The Great Wall
Unlike any American blockbuster you've seen, a conservative movie with action set pieces that are actually inventive and thrilling enough to be worthwhile.
"Cellular" stands "Phone Booth" on its head. The 2003 thriller was about a psychopath who threatens Colin Farrell with death if he leaves a Manhattan phone booth. The new one has Chris Evans racing desperately all over Los Angeles as he tries to stay on his cell phone with a woman who says she's been kidnapped. The same writer, Larry Cohen, collaborated on both projects and is no doubt currently involved in a thriller about chat rooms.
The plot of "Cellular" sounds like a gimmick, and no wonder: It is a gimmick. What's surprising is how convincing it is, under the circumstances, and how willingly we accept the premise and get involved in it. The movie is skillfully plotted, halfway plausible and well acted; the craftsmanship is in the details, including the astonishing number of different ways in which a cell phone can be made to function -- both as a telephone, and as a plot device.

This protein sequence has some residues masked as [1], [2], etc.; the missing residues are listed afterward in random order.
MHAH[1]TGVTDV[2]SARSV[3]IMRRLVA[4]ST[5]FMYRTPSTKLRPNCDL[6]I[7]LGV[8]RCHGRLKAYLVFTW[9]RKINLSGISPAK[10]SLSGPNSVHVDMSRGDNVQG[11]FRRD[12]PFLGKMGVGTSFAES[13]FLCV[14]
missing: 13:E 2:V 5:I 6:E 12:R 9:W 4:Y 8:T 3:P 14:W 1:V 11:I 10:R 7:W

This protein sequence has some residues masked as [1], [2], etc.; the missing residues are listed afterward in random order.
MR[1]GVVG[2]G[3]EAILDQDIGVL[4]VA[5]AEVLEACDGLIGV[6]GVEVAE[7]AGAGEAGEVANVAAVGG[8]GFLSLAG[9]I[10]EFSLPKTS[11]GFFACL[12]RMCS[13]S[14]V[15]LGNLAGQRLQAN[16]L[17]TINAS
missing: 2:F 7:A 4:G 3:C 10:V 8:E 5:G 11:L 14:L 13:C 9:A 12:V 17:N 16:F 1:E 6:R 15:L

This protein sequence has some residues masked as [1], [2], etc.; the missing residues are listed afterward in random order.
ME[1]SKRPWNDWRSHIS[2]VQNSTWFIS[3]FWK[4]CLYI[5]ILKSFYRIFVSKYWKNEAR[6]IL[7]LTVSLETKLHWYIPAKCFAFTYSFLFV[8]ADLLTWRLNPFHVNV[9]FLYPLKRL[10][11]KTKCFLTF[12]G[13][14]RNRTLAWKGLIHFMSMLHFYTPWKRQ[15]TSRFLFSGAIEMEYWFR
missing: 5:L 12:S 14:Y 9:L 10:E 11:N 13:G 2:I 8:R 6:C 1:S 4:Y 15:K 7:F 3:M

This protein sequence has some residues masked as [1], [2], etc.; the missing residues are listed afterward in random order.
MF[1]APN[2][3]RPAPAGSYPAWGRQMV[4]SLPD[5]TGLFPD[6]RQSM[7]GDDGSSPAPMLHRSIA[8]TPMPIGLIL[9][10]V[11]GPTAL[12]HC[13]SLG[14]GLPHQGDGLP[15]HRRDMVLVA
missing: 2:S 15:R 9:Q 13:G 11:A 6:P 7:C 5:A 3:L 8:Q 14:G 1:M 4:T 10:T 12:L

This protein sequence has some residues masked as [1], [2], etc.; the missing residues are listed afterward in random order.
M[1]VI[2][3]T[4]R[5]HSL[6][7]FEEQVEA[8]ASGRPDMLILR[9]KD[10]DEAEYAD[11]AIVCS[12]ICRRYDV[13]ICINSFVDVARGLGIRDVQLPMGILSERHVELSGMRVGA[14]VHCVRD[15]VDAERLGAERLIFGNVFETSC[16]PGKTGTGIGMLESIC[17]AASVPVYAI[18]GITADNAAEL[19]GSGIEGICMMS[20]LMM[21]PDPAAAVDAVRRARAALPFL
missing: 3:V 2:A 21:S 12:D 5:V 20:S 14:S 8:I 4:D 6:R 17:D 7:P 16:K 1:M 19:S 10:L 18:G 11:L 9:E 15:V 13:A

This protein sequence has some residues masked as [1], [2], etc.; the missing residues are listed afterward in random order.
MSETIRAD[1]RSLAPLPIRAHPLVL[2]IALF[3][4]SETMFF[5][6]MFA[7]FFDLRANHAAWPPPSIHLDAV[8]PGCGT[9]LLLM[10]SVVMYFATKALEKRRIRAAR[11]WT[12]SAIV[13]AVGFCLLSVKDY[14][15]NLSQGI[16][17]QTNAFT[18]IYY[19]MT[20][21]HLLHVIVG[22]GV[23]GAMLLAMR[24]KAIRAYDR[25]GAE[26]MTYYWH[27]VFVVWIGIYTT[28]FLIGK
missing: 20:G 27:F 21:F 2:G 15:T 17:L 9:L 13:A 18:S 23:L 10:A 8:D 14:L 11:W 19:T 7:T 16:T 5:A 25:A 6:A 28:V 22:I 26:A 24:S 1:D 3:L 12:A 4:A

Kim Basinger stars as Jessica, a high school science teacher who is kidnapped by violent home invaders and held prisoner in an attic. The men who have taken her want something from her husband -- something she knows nothing about. They know where her young son Ricky (Adam Taylor Gordon) attends school and plan to kidnap him, too. The kidnappers are hard men, especially their cold, intense leader Greer, played by Jason Statham. Because they've allowed Jessica to see them, she assumes they will eventually kill her.
The attic has a wall phone, which a kidnapper smashes to bits. But Jessica the science teacher is able to fit some of the parts back together and click on the wires to make a call -- at random. She reaches Ryan (Chris Evans), a twentysomething kid who at first doesn't believe her when she says she has been kidnapped. At one point, he even puts her on hold; that's part of the movie's strategy of building our frustration by creating one believable obstacle after another. Jessica pleads with him not to hang up, to trust her enough to hand his cell phone to a cop. Something in her voice convinces him. He walks into a police station and hands the phone to a desk cop named Mooney (William H. Macy), who gets sidetracked and advises him to go to homicide, up on the fourth floor. Uh-huh. But Mooney, too, hears something in her voice, and later in the day it still resonates. He's not your typical hot-dog movie cop, but a quiet, thoughtful professional with unexpected resources.